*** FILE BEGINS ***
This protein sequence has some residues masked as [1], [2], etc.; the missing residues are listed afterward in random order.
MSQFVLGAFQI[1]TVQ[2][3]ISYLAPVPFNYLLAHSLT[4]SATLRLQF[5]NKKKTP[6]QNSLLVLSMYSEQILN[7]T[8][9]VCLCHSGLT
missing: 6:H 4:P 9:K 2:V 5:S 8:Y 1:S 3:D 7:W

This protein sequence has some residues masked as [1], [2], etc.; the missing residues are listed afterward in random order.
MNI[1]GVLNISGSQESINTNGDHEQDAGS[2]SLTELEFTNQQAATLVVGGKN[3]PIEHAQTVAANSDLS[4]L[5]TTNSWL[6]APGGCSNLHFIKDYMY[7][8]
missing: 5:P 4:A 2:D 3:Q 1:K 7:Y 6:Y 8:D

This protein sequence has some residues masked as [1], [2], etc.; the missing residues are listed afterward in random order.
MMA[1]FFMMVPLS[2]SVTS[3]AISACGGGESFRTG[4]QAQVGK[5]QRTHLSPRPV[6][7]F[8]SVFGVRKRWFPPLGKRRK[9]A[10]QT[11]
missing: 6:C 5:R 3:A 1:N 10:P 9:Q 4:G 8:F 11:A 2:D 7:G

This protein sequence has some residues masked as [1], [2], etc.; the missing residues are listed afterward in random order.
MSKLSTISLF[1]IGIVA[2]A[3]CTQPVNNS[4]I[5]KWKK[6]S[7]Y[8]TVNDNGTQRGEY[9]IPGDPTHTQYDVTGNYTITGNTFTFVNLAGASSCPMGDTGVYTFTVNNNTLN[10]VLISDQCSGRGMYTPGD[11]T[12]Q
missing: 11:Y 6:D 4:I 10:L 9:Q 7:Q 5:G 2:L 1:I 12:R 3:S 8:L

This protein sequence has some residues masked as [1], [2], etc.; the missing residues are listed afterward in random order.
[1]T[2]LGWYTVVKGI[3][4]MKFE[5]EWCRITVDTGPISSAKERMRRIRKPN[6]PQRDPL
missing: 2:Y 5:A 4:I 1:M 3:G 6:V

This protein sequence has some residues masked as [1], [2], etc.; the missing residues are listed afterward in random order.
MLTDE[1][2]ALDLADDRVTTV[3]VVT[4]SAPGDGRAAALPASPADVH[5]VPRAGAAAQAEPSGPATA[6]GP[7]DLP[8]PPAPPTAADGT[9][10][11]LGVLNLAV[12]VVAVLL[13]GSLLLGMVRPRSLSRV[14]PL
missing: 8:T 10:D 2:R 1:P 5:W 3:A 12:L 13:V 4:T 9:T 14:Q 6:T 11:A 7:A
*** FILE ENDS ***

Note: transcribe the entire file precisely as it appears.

This protein sequence has some residues masked as [1], [2], etc.; the missing residues are listed afterward in random order.
MSQFVLGAFQI[1]TVQ[2][3]ISYLAPVPFNYLLAHSLT[4]SATLRLQF[5]NKKKTP[6]QNSLLVLSMYSEQILN[7]T[8][9]VCLCHSGLT
missing: 6:H 4:P 9:K 2:V 5:S 8:Y 1:S 3:D 7:W

This protein sequence has some residues masked as [1], [2], etc.; the missing residues are listed afterward in random order.
MNI[1]GVLNISGSQESINTNGDHEQDAGS[2]SLTELEFTNQQAATLVVGGKN[3]PIEHAQTVAANSDLS[4]L[5]TTNSWL[6]APGGCSNLHFIKDYMY[7][8]
missing: 5:P 4:A 2:D 3:Q 1:K 7:Y 6:Y 8:D

This protein sequence has some residues masked as [1], [2], etc.; the missing residues are listed afterward in random order.
MMA[1]FFMMVPLS[2]SVTS[3]AISACGGGESFRTG[4]QAQVGK[5]QRTHLSPRPV[6][7]F[8]SVFGVRKRWFPPLGKRRK[9]A[10]QT[11]
missing: 6:C 5:R 3:A 1:N 10:P 9:Q 4:G 8:F 11:A 2:D 7:G

This protein sequence has some residues masked as [1], [2], etc.; the missing residues are listed afterward in random order.
MSKLSTISLF[1]IGIVA[2]A[3]CTQPVNNS[4]I[5]KWKK[6]S[7]Y[8]TVNDNGTQRGEY[9]IPGDPTHTQYDVTGNYTITGNTFTFVNLAGASSCPMGDTGVYTFTVNNNTLN[10]VLISDQCSGRGMYTPGD[11]T[12]Q
missing: 11:Y 6:D 4:I 10:L 9:Q 7:Q 5:G 2:L 1:I 12:R 3:S 8:L

This protein sequence has some residues masked as [1], [2], etc.; the missing residues are listed afterward in random order.
[1]T[2]LGWYTVVKGI[3][4]MKFE[5]EWCRITVDTGPISSAKERMRRIRKPN[6]PQRDPL
missing: 2:Y 5:A 4:I 1:M 3:G 6:V

This protein sequence has some residues masked as [1], [2], etc.; the missing residues are listed afterward in random order.
MLTDE[1][2]ALDLADDRVTTV[3]VVT[4]SAPGDGRAAALPASPADVH[5]VPRAGAAAQAEPSGPATA[6]GP[7]DLP[8]PPAPPTAADGT[9][10][11]LGVLNLAV[12]VVAVLL[13]GSLLLGMVRPRSLSRV[14]PL
missing: 8:T 10:D 2:R 1:P 5:W 3:A 12:L 13:V 4:T 9:T 14:Q 6:T 11:A 7:A